Manufacturers' wishlist: Immigrants and tradies to ease skills shortage
Factories struggling to find local, skilled workers are putting their pro-immigration hands up ahead of the general election.
ManufacturingNZ released its industry's election manifesto on Wednesday, telling the incoming government it needs help finding staff that know how to use machinery and have relevant qualifications.
ManufacturingNZ executive director Catherine Beard said manufacturers calling for more immigration had already invested heavily in finding and training local talent, but it was not enough.
"They cannot find people who want to do the work."
Therefore immigration was important to her industry, she said - it viewed more immigrants as more workers.
The manifesto said closing our borders to immigrants would limit manufacturers' ability to keep up with demand.
"Any steps to curtail this [immigration] will impact on the growth in manufacturing."
But former leader of the National Party and the ACT Party Don Brash said more immigrants meant more consumer demand, not more worker supply.
It was not guaranteed that they would take up work in factories either, he said.
Beard said better training pathways were needed to encourage more young people to take up jobs in New Zealand factories, otherwise companies could be forced to move their factories offshore.
The solution? More tradespeople, more qualified engineers, and more on-the-job training, Beard said.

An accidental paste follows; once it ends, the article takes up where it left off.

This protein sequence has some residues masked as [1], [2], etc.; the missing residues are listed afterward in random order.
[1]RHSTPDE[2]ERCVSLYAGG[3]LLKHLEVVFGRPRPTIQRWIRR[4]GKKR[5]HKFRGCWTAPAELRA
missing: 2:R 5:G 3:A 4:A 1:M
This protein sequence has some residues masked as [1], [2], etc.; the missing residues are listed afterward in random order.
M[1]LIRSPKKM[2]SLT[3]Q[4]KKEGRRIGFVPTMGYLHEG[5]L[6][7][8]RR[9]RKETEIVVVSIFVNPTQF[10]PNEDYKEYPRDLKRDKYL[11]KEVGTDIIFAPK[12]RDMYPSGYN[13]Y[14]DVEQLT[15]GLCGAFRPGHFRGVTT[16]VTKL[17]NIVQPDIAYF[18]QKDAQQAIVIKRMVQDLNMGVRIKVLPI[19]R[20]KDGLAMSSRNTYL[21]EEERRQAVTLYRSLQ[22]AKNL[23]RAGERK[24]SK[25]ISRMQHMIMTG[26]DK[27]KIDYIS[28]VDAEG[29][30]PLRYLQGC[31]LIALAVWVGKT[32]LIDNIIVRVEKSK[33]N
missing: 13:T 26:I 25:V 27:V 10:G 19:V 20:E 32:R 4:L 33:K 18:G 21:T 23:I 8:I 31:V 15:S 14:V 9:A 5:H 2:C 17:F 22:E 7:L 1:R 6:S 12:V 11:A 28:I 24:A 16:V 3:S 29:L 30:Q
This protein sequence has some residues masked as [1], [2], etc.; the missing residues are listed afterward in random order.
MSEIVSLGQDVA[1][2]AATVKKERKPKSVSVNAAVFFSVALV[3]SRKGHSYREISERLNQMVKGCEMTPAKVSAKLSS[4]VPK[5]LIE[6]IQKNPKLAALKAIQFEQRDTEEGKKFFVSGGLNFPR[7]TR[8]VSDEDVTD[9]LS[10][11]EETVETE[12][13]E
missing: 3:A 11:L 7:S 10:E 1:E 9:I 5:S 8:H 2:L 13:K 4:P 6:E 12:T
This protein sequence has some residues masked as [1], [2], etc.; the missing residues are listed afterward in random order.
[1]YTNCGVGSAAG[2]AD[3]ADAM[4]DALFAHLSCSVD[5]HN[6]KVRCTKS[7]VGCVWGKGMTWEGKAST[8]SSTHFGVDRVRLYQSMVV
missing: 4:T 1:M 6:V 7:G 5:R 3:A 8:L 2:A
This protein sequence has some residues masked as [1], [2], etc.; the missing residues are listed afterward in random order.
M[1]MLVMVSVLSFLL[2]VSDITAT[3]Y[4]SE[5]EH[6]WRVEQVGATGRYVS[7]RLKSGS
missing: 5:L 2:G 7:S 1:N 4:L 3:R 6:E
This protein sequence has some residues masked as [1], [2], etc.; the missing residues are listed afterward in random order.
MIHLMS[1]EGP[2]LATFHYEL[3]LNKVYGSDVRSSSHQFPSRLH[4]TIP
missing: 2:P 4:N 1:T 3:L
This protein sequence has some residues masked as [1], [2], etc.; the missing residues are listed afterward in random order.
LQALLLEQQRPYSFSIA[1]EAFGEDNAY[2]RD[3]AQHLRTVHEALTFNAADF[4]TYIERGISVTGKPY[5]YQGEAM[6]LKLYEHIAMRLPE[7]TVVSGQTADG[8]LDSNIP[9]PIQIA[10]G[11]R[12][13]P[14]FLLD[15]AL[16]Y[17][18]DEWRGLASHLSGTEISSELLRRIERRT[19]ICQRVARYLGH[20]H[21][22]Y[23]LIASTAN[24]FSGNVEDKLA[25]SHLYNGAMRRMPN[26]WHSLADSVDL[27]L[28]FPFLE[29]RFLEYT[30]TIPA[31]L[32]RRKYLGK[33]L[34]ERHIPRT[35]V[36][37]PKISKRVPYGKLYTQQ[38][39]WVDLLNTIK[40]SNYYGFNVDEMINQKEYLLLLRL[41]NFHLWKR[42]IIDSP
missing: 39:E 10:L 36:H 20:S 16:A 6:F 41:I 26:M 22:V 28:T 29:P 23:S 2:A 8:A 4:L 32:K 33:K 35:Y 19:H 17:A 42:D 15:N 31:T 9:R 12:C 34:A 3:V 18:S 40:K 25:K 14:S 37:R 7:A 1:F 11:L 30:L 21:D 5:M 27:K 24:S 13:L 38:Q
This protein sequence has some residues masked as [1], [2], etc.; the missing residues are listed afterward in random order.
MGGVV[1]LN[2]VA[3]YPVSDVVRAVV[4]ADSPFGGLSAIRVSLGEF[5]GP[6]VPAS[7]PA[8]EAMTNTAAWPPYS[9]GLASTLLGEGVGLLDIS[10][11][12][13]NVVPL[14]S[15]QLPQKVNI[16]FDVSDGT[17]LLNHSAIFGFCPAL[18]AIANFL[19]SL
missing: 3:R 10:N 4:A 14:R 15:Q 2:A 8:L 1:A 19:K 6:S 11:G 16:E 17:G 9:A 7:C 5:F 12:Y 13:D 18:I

"The current government has reoriented vocational trades, but the message is still not getting back to high schools and teachers that a job in manufacturing is a good, and quite lucrative, position."
She said workers with a relevant degree and a trade qualification were "gold" to employers.
The manifesto called for a national strategy to help New Zealand manufacturers compete internationally and not leave its success "to chance".
It also asked for faster depreciation rates for factory machinery and equipment.
The New Zealand Manufacturers and Exporters Association chief executive Dieter Adam said the fast-paced digital evolution meant machinery became obsolete a lot quicker these days, and the rates needed to mirror that.
Adam said the only political party offering a faster depreciation rate policy for manufacturers was New Zealand First.
He said he had raised the point with science and innovation minister Paul Goldsmith, who recognised the need for faster rates.